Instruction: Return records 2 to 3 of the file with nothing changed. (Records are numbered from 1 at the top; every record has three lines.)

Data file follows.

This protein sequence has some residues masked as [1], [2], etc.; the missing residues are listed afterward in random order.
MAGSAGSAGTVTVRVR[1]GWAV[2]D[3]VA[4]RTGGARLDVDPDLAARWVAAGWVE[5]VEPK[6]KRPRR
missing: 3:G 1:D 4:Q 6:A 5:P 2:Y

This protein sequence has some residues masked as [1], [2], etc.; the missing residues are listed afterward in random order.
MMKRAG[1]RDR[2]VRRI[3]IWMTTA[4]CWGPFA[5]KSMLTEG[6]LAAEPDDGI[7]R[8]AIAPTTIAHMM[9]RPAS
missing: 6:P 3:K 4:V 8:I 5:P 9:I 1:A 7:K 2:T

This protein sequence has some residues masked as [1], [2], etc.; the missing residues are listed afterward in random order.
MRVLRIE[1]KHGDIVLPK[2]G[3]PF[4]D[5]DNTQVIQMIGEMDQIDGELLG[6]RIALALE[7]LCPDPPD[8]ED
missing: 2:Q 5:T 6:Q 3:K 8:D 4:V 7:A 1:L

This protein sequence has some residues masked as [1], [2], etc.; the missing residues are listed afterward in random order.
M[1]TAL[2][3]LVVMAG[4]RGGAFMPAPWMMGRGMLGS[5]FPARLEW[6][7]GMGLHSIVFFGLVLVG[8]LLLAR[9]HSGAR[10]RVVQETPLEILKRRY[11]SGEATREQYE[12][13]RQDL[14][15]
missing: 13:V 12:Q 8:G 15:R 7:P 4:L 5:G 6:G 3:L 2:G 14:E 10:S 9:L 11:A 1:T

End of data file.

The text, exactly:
This protein sequence has some residues masked as [1], [2], etc.; the missing residues are listed afterward in random order.
MMKRAG[1]RDR[2]VRRI[3]IWMTTA[4]CWGPFA[5]KSMLTEG[6]LAAEPDDGI[7]R[8]AIAPTTIAHMM[9]RPAS
missing: 6:P 3:K 4:V 8:I 5:P 9:I 1:A 7:K 2:T

This protein sequence has some residues masked as [1], [2], etc.; the missing residues are listed afterward in random order.
MRVLRIE[1]KHGDIVLPK[2]G[3]PF[4]D[5]DNTQVIQMIGEMDQIDGELLG[6]RIALALE[7]LCPDPPD[8]ED
missing: 2:Q 5:T 6:Q 3:K 8:D 4:V 7:A 1:L